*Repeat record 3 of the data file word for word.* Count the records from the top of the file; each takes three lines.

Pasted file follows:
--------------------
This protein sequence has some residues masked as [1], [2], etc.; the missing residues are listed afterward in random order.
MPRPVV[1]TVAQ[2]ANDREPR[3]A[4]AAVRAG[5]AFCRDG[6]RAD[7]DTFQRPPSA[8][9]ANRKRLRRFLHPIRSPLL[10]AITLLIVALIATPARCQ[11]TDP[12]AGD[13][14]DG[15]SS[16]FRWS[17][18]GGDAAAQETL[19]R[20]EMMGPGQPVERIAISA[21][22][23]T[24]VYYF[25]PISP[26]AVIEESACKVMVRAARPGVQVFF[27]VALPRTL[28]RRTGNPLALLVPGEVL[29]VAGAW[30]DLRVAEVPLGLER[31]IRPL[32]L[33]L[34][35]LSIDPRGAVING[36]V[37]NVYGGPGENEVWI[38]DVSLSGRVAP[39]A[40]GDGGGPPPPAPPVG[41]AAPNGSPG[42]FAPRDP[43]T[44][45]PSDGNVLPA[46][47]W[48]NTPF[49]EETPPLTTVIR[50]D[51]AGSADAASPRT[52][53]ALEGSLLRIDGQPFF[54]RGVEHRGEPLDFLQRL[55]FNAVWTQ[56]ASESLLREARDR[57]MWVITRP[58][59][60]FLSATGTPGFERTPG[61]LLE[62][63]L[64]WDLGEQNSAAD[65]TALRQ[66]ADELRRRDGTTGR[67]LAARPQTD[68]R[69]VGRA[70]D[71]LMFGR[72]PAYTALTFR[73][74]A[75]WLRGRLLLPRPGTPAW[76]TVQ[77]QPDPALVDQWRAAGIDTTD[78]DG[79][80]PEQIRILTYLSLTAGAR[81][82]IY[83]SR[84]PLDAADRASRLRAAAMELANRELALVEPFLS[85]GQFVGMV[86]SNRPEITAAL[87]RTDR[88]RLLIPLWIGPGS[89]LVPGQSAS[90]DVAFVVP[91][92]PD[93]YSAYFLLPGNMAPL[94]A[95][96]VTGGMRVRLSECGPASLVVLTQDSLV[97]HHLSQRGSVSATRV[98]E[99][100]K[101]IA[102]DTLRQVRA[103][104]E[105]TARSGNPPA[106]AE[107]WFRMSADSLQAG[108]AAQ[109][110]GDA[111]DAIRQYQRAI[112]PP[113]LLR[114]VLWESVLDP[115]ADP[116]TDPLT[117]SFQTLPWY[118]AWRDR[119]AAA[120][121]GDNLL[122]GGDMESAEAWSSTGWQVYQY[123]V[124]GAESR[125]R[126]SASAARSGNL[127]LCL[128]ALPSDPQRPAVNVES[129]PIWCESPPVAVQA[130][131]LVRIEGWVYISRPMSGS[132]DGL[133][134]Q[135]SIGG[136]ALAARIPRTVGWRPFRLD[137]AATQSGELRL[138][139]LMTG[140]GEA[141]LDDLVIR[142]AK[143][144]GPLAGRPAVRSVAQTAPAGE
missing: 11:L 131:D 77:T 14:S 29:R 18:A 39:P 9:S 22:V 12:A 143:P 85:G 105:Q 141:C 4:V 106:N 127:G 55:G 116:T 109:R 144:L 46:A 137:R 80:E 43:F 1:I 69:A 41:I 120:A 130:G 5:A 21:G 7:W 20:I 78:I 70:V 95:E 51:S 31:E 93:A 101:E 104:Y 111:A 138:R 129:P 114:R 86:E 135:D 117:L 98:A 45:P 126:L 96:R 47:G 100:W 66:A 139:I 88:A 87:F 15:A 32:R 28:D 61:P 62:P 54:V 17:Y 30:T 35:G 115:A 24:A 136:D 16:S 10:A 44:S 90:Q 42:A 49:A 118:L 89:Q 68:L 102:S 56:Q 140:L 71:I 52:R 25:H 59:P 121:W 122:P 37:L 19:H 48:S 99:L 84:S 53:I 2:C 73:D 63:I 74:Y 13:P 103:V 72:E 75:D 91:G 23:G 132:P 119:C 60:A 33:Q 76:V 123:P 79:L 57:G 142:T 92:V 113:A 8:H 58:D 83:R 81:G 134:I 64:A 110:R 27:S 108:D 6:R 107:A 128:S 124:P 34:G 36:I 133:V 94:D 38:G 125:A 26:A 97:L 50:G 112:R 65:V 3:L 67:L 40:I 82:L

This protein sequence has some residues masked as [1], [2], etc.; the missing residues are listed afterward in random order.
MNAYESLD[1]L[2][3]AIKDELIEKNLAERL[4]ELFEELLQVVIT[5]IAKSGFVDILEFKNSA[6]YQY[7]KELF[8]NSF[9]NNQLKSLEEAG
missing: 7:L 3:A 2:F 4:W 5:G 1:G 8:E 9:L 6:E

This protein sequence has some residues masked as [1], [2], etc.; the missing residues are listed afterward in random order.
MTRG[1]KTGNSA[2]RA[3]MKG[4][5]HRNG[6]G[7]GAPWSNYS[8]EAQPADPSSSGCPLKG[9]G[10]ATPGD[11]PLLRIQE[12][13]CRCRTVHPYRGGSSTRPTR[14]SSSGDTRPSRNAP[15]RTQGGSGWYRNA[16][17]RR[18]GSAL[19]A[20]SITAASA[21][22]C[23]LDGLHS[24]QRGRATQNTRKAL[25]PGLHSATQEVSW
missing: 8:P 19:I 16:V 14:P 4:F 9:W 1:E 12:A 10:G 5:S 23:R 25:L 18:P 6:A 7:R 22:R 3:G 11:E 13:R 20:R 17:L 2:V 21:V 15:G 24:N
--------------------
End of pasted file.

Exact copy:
This protein sequence has some residues masked as [1], [2], etc.; the missing residues are listed afterward in random order.
MTRG[1]KTGNSA[2]RA[3]MKG[4][5]HRNG[6]G[7]GAPWSNYS[8]EAQPADPSSSGCPLKG[9]G[10]ATPGD[11]PLLRIQE[12][13]CRCRTVHPYRGGSSTRPTR[14]SSSGDTRPSRNAP[15]RTQGGSGWYRNA[16][17]RR[18]GSAL[19]A[20]SITAASA[21][22]C[23]LDGLHS[24]QRGRATQNTRKAL[25]PGLHSATQEVSW
missing: 8:P 19:I 16:V 14:P 4:F 9:W 1:E 12:A 10:G 5:S 23:R 25:L 18:P 6:A 7:R 22:R 3:G 11:E 13:R 20:R 17:L 2:V 21:V 15:G 24:N